COMMENTARY: Zito's crusade is to stop
the slaughter of horses
Knight Ridder Newspapers
- Nick Zito's dad was a New York policeman who
sometimes chauffeured Mayor Robert Wagner, but Pop never had an
odder ride than Nick's right now. Nick, 56, started the winter
pointing three colts for the Kentucky Derby and still has two of
them, favored The Cliff's Edge and 50-1 Birdstone. And even that
isn't enough for Nick and his wife Kim, who spend their
"spare" time in a crusade to save horses from being
slaughtered for food worldwide.
Nick and Kim have known for some time that
thousands of horses are being killed annually, many in the
United States and Canada. They were additionally shocked to
learn that 1986 Derby champion Ferdinand died in a Japanese
slaughterhouse after failing at stud. Now the Zitos have joined
Bo Derek, Sir Paul McCartney and literally hundreds of
humanitarian organizations to put an end to this cruelty. There
ought to be a law, and that's what they are pushing for.
This is certainly not to compare in any way
the importance of the horses' deaths with those of American
soldiers in the Middle East. However, unlike the conflict in
Iraq, it is something all those humane groups hope they can do
As for anything to do with this Derby, it is a
matter of deep concern here that old Derby champions are among
the animals whose lives may be at stake in countries trying to
use them as stallions - Alysheba in Saudi Arabia, Sea Hero in
Turkey, Charismatic and War Emblem in Japan, and, yes, Zito's
own '91 Derby king, Strike the Gold, in Turkey.
Zito only nodded numbly when it came up
Wednesday morning at his Barn 36 door. It was 8 a.m., and he had
been up four hours already. He was noticeably weary from his
double burden, although it would be gilding the lily to declare
Zito is taken up with the horse-protection crusade in the middle
of a frantic week of preparations for the Derby.
Zito is a good man. I believe you can say the
impact of his leadership on the horse-protection side might
depend on the fame he continues to build as a Derby specialist.
He won with Go for Gin in '94 after breaking through with Strike
the Gold. He holds the Derby holy, and if he doesn't have a
horse running in it, as he hasn't since A.P. Valentine came in
seventh in '01, he just doesn't come around.
He is managing the numbers real nicely now. At
Florida's Gulfstream Park and Palm Meadows training track in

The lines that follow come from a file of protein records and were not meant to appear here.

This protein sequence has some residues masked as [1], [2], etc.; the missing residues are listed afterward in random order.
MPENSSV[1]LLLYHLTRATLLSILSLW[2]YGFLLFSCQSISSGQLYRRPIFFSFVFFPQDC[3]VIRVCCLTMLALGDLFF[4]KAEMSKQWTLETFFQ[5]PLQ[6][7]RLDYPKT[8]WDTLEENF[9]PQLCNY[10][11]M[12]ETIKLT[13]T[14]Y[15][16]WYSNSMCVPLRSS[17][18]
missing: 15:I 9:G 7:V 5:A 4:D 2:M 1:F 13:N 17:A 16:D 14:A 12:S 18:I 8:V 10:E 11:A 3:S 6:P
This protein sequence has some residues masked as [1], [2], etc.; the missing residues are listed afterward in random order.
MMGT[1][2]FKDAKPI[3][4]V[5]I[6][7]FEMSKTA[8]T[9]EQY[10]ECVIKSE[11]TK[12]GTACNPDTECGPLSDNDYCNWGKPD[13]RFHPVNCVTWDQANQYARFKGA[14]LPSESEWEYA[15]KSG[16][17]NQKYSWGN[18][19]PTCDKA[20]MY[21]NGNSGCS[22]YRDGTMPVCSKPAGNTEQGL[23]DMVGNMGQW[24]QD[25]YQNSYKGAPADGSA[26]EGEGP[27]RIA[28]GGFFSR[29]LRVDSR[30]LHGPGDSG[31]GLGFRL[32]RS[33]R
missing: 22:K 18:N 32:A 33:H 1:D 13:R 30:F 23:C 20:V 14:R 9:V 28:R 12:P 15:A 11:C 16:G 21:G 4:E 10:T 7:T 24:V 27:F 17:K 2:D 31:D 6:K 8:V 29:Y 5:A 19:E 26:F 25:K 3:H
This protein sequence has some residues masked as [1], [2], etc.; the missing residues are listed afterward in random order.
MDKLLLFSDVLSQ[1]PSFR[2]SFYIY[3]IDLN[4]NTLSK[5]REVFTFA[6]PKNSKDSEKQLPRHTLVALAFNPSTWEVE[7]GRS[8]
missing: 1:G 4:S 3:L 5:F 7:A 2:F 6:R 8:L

March, he was preparing three colts for this week. He got two of
them here. Big score right there.
Zito's No. 1 back then was Eurosilver, but
some bad glands sidelined him.
The next was Birdstone, whose health was so
iffy he hasn't run in six weeks and has been proclaimed a 50-1
shot for the big Saturday.
"My third horse" was what Zito
called The Cliff's Edge. He drew the No. 11 post position and
morning-line favoritism of 4-1 here after catching Lion Heart
and winning Keeneland's Blue Grass.
"The Cliff's Edge was meant to be in this
race," Zito said flatly, and if he doesn't know, who does?
Zito called the 50-1 advance odds on Birdstone
"insane." No doubt bettors will lop a lot of points
off those odds.
Moreover, neither Zito has fear of the 11 post
position The Cliff's Edge drew, more or less in the middle of
the starting field. "The jock, Shane Sellers, has won a lot
of races from that post," Kim Zito pointed out.
And if it rains on the Derby, as weathermen
threaten? "You can't tell God, 'Don't let it rain,' "
Zito said. "You can't put a dome on the track." It's a
game not played at all anymore for the horses Zito and his Kim
learned were being put to death. This sad conclusion has been
true for racing greyhounds for centuries. It has been a
better-kept secret in the thoroughbred business, partly because
some of the better-off farms take pains to keep and pamper their
Maybe the million-watt light being shown on
the Derby will bring some attention to the campaign to save some
who might otherwise be slaughtered.
Or maybe not. A lot of this is about luck, and
Zito always says, "You can't handicap luck."
But you can hope for it.
Pope writes for the